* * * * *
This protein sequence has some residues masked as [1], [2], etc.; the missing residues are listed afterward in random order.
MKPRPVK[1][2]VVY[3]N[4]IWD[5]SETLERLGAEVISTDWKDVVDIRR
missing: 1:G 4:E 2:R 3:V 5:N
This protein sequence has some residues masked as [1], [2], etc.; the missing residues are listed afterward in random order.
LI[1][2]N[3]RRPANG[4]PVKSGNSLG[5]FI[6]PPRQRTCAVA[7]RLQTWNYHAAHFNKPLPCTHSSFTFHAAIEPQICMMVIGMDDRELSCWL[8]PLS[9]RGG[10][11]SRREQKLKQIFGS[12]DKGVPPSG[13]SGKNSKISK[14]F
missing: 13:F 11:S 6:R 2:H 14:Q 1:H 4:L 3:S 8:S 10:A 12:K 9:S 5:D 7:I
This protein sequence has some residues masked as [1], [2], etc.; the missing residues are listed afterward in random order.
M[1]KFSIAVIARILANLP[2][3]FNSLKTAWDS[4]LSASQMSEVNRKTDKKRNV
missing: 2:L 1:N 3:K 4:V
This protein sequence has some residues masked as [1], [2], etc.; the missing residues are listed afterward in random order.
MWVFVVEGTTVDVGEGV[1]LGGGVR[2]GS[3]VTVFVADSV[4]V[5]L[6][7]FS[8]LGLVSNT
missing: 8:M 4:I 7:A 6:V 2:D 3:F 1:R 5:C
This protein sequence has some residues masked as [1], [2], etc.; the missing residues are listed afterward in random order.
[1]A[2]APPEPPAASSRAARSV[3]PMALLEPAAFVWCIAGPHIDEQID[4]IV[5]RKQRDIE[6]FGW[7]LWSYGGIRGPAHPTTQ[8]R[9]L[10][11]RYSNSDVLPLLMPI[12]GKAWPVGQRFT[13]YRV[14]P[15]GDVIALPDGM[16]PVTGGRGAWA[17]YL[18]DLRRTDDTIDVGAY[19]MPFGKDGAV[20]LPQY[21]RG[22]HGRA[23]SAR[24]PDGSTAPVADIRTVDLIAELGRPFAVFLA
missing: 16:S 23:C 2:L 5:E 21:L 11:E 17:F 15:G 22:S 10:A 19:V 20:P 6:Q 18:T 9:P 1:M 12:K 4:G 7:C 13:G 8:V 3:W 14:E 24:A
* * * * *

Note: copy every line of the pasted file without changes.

This protein sequence has some residues masked as [1], [2], etc.; the missing residues are listed afterward in random order.
MKPRPVK[1][2]VVY[3]N[4]IWD[5]SETLERLGAEVISTDWKDVVDIRR
missing: 1:G 4:E 2:R 3:V 5:N
This protein sequence has some residues masked as [1], [2], etc.; the missing residues are listed afterward in random order.
LI[1][2]N[3]RRPANG[4]PVKSGNSLG[5]FI[6]PPRQRTCAVA[7]RLQTWNYHAAHFNKPLPCTHSSFTFHAAIEPQICMMVIGMDDRELSCWL[8]PLS[9]RGG[10][11]SRREQKLKQIFGS[12]DKGVPPSG[13]SGKNSKISK[14]F
missing: 13:F 11:S 6:R 2:H 14:Q 1:H 4:L 3:S 8:S 10:A 12:K 9:S 5:D 7:I
This protein sequence has some residues masked as [1], [2], etc.; the missing residues are listed afterward in random order.
M[1]KFSIAVIARILANLP[2][3]FNSLKTAWDS[4]LSASQMSEVNRKTDKKRNV
missing: 2:L 1:N 3:K 4:V
This protein sequence has some residues masked as [1], [2], etc.; the missing residues are listed afterward in random order.
MWVFVVEGTTVDVGEGV[1]LGGGVR[2]GS[3]VTVFVADSV[4]V[5]L[6][7]FS[8]LGLVSNT
missing: 8:M 4:I 7:A 6:V 2:D 3:F 1:R 5:C
This protein sequence has some residues masked as [1], [2], etc.; the missing residues are listed afterward in random order.
[1]A[2]APPEPPAASSRAARSV[3]PMALLEPAAFVWCIAGPHIDEQID[4]IV[5]RKQRDIE[6]FGW[7]LWSYGGIRGPAHPTTQ[8]R[9]L[10][11]RYSNSDVLPLLMPI[12]GKAWPVGQRFT[13]YRV[14]P[15]GDVIALPDGM[16]PVTGGRGAWA[17]YL[18]DLRRTDDTIDVGAY[19]MPFGKDGAV[20]LPQY[21]RG[22]HGRA[23]SAR[24]PDGSTAPVADIRTVDLIAELGRPFAVFLA
missing: 16:S 23:C 2:L 5:E 21:L 11:E 17:F 15:G 22:S 10:A 19:V 20:P 6:Q 18:T 9:P 1:M 12:K 4:G 7:C 13:G 8:V 3:W 14:E 24:A